EIGHT THE MICHIGAN DAILY
RIDAY, OCTI. 5,'19*37
Uncle Sam, Builder, Balked In Plans
Uncle Sam builds houses for carefully selected families-but some-
times gets in Dutch as in East Lampeter township, Pa., where Amish
"plain people" have boycotted a $125,000 WPA-financed high school,
announced they would carry the fight to the Supreme Court. This one
has just inspected the building.
Parliamentar Trial Gave Japan
Her Opportunity, Stanton Claims
Situation In Mediterranean ment in the Mediterranean-Spanish
Alen F A tn question further helped to create an
Father Berry Liquor Board Seeks Aid Police Watch Over Dr. Gjerstad Talks
R tToOf Murphy For Meeting Wire Workers Line On Cyprus Today
Returns To Be LANSING, Oct. 7.-'P)-The State__
1 Liquor Control 'Commission sought PORT HURON. Mich., Oct. 7. E
Studeu t Priest the advice of Gov. Frank Murphy to- P Approxin atel 100 police and
________day before meeting Friday to vote on4 special deputy sheriffs watched to- Swedish Academy in Rome will lec-
day over a Committee for Industrial ture a 4:15 p.m. today in Natural
To Head St. Mary's Chapel a new set of regulations to govern Organization picket line at the gates Science Auditorium on, "The Excava-
commission licensees. of the American Enameled Magnet tions in Cyprus."
And Assist Father Carey it was understood commission Wire Co. plant here as officials voiced Dr. Gjerstad was director of the
At St. Thomas Parish members asked the Governor how he fears thpt peace would not prevail Swedish Cyprus expedition from
stood regarding the recent commis- much longer. 1927 to 1931 During this period arch-
sion anti-gambling rule that virtually Pickets of the United Automobile aeological material ranging from
Formerly:associated with the iWorkers of America and non-strikers Neolithic to Roman times was col-
University as a student in 1926 and cleared drinking establishments of the have threatened to clash several times lected. Dr. Gierstad's expedition is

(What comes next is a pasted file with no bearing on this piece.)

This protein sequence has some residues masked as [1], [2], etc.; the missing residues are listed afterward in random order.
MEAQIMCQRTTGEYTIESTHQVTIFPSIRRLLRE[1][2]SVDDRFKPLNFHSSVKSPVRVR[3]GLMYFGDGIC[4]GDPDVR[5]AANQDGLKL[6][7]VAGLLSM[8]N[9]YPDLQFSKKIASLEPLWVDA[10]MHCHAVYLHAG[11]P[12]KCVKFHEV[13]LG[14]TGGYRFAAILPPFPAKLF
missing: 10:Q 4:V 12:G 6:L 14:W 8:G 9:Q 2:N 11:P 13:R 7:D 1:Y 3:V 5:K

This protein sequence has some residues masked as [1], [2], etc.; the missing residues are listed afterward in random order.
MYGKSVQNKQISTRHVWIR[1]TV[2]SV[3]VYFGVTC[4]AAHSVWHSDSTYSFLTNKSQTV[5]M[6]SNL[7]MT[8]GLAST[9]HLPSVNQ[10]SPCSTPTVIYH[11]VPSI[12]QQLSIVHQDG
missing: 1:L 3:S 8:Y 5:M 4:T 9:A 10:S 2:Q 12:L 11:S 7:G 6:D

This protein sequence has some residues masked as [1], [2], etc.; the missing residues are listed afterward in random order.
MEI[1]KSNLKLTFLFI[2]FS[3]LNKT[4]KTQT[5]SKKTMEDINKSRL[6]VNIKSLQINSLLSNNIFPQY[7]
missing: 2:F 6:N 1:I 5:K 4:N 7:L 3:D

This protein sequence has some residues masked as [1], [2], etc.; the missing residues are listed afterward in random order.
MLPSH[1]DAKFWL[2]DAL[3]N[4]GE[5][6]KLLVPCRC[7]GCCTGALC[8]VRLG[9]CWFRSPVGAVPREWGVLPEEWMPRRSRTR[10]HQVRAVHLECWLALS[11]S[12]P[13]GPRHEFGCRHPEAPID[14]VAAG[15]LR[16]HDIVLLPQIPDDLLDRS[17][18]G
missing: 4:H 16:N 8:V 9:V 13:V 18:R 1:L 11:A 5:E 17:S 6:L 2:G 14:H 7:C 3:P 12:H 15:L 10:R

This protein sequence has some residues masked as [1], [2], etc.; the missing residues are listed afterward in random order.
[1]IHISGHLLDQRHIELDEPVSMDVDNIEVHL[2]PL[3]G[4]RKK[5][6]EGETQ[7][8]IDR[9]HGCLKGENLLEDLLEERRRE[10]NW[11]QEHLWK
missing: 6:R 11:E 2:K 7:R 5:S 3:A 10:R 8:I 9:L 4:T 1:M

1927, the Rev. Fr. James Berry re- slot machines. The rule has since since the UAWA called a strike at known for the scientific manner in
turned recently to act as chaplain of split the commission. the plant Saturday. which it was conducted.
St. Ma y's Chapel -for Catholic stu- -_______
dents accepting the responsibility for
the spiritual guidance and church ac-
tivities-of more than 800 CatholicA
Upon the departure of the Rev. Fr.
Allen Babcock to serve as vice-rector
of the American College in Rome, peCial w Sarurday,10:15 p.m
Father Berry was appointed by Arch-
bishop Mooney to serve as assistant to No Seats Reserved
the Rev. Fr. Thomas Carey, rector of
the St. Thomas Parish, to take charge
of the St. Mary's Chapel. ".a I ' I I n i Co vined hathe h d msse hi
calling, Father Berry left the Univer-
sity in 1927 before the completion of (Kermese Heroique)
his second year to finish his educa-
tion at the Detroit Catholic Seminar. Also MICKEY MOUSE Short
Four years later, he began his grad-
uate training for priesthood at Mt. St.
Mary's Seminar in Cincinatti. For ART CINEMA LEAGUE
the last three years Father Berry
seived as assistant at the St. Leo's Friday and Saturday, October 8 and 9, at 8:15 p. m.
Parrish in Detroit and has now ad-
Chapel to Chaplain of St. Mary's Opening Friday Matinee at 3:15
Father Berry will leave Ann Arbor
Saturday to attend a two-day confer- Box Office Now Open -Tickets 35c
ence of the Secular College Group
subsidiary of the Catechelical Con- y